Back for the 10th time and bridging the M's and O's with a whole lotta N's in between, here's the series that alphabetically dredges up lost Hot 100 singles of the Eisenhower through Clinton eras, using Joel Whitburn's Top Pop Singles 1955-1999 as a source. If you find it incredible that, say, German-based Brit-proggers Nektar (No. 91 in 1975), perennial pub-roots cult heroes NRBQ (No. 70 in 1974) or Senegalese Afropop ambassador Youssou N'Dour (No. 98 in 1994 with Neneh Cherry by his side) ever hit the U.S. Hot 100, you've come to the right place.
Or perhaps you're the type drawn to tasteless novelties about pro wrestlers (The Novas' 1965 "The Crusher"), blood-spilling traffic accidents (Nervous Norvus' Top 10 1956 cut "Transfusion") or the meaninglessness of life (National Lampoon's 1972 "Deteriorata," credited here to narrator Norman Rose). Surprisingly, The Nightcrawlers' 1967 garage punk hitlet about their little black egg and The Newcomers' 1971 bubble funk hitlet about pinning tails on donkeys were technically not novelty numbers -- weird!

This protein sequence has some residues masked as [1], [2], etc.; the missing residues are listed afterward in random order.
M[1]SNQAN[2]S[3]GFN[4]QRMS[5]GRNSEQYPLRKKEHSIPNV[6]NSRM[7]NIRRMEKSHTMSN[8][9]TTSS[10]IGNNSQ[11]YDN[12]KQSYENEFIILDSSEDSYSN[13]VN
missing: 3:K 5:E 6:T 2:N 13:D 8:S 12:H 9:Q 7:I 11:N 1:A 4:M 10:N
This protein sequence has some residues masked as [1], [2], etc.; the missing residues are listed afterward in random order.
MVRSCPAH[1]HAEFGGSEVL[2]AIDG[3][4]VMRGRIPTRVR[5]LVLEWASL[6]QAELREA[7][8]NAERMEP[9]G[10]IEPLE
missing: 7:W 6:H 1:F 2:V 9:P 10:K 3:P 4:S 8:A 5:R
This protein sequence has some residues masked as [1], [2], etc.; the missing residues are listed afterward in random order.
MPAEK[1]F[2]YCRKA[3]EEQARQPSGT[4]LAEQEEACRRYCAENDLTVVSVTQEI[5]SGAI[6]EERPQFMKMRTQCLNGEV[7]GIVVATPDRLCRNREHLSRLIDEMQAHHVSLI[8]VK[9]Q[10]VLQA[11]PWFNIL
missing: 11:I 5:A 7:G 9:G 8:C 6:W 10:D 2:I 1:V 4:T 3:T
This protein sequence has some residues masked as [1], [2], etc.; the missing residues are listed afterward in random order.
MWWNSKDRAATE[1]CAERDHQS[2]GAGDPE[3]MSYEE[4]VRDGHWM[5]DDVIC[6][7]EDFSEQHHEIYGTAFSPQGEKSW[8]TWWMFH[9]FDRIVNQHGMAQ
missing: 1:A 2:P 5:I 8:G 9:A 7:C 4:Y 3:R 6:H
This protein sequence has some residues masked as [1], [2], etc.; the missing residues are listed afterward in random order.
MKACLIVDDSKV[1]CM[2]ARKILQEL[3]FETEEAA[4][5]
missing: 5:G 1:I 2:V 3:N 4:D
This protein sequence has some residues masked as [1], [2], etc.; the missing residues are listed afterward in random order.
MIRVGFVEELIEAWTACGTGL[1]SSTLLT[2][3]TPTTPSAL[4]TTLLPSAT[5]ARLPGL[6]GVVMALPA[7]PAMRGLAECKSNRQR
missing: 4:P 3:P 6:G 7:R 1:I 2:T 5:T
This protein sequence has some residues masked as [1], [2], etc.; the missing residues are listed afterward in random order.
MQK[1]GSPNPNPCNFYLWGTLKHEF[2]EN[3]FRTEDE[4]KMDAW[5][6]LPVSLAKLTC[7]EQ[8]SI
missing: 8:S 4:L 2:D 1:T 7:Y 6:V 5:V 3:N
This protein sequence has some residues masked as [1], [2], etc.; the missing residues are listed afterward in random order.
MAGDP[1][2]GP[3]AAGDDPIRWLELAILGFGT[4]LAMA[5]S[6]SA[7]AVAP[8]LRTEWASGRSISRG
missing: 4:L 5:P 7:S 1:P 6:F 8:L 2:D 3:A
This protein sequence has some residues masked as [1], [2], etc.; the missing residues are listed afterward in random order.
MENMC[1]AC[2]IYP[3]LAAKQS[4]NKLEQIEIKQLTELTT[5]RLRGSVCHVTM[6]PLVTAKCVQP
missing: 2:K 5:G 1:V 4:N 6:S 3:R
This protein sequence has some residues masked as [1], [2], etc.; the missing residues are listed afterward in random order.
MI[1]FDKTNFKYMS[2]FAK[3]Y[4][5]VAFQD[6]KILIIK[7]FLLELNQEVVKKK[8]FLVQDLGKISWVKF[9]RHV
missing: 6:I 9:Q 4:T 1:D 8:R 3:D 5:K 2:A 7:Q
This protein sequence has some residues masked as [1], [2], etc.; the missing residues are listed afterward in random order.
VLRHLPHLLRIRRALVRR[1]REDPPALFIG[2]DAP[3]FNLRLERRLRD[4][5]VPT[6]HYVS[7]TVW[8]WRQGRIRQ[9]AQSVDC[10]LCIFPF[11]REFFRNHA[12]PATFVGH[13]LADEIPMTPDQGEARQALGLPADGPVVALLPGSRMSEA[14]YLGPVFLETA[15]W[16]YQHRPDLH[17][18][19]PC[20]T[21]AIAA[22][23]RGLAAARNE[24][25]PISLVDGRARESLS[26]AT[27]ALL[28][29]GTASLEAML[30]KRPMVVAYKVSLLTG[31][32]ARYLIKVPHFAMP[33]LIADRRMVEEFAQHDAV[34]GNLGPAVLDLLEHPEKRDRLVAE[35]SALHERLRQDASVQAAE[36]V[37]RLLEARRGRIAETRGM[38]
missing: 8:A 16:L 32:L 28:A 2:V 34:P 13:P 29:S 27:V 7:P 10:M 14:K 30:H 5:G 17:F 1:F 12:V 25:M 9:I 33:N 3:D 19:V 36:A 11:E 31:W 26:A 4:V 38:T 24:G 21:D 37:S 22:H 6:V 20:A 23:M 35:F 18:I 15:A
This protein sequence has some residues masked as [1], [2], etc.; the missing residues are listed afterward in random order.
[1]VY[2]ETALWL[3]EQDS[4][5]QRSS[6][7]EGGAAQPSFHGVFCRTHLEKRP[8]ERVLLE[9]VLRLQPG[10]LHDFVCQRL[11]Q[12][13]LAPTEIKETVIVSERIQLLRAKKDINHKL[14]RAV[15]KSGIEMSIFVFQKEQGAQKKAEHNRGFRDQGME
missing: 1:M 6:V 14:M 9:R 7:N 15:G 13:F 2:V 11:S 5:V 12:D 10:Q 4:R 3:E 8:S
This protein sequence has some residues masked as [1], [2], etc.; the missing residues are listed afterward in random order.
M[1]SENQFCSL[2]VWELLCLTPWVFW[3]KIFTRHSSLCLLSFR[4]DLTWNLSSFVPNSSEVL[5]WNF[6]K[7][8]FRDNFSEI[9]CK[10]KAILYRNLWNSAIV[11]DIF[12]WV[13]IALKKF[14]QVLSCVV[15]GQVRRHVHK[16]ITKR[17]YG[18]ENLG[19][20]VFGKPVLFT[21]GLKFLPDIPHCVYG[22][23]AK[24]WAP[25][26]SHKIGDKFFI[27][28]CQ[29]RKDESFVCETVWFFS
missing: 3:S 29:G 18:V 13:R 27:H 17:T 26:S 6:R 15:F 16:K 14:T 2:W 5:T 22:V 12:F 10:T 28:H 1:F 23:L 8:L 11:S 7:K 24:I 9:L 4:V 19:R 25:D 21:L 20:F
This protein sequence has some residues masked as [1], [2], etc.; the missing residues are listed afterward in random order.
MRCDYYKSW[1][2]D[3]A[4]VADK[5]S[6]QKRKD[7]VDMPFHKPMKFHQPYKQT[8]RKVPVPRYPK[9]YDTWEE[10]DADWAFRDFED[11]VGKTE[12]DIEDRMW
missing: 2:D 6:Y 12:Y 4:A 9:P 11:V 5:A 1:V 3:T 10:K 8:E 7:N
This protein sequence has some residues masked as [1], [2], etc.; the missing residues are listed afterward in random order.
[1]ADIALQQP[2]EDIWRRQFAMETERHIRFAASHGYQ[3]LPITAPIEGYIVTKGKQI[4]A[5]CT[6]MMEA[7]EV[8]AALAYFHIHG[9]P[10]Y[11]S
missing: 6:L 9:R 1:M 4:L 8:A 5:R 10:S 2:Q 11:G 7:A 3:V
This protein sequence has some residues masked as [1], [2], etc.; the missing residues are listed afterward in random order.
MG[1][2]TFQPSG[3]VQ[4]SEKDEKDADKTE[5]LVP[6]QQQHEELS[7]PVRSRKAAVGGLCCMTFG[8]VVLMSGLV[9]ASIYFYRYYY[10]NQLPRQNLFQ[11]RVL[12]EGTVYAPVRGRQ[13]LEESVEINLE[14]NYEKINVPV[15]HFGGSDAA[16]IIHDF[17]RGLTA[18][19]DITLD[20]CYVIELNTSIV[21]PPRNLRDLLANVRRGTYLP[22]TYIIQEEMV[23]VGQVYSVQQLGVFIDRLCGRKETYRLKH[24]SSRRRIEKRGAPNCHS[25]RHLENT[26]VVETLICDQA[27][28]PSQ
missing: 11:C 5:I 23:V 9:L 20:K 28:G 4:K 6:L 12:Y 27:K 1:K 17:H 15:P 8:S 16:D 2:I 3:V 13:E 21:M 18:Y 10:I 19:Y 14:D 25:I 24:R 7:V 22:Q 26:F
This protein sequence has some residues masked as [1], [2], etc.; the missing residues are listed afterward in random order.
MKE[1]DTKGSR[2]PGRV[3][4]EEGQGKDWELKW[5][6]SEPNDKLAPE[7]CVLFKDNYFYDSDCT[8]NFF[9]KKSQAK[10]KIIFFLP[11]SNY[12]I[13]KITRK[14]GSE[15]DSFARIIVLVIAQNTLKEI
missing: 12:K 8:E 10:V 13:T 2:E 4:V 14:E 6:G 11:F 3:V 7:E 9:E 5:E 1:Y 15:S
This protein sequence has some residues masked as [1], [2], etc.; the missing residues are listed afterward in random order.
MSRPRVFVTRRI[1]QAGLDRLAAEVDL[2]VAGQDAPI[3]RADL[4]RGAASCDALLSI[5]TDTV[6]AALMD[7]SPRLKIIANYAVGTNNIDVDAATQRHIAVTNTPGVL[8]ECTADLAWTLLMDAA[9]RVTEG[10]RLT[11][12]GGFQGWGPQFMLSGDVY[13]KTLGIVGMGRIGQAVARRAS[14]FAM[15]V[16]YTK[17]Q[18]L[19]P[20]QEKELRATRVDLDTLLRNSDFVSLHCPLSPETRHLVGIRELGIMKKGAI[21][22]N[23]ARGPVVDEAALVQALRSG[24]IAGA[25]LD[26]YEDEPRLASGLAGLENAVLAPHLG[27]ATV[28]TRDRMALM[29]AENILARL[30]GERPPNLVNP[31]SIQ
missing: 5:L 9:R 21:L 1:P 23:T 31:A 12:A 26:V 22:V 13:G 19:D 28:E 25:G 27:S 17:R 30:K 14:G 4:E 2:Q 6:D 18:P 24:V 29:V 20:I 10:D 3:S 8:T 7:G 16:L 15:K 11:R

The playlist opens with irresistible lady-sung summer songs by 1979 studio-rock hacks The Night and 1987 Sicilian-American club chirper Nocera, then makes way for Bermudan Heather Nova and Australians 1927 boarding Alanis' and U2's bandwagons, respectively. Before you know it, Don Nix, Freddie North and Jimmy Newman are exploring various Southern roadhouse traditions; Neon Philharmonic are cluelessly pretending to be hippies; and a whole bunch of B-level '90s rap acts (Nice & Smooth, Nine, N2Deep, Nikki D, Nuttin' Nyce, N-Trance, Nastyboy Klick) are sampling everybody from The Partridge Family to Suzanne Vega to Soul II Soul.
The mix winds down to underappreciated 1982 funk 'n' roll from O'Bryan, gorgeous gospel exultations from New Direction and Dorothy Norwood, spine-tingling 1959 Italian-American doo-wop from The Mystics and lots more. So if you can't discover something new to love here, you are just no fun.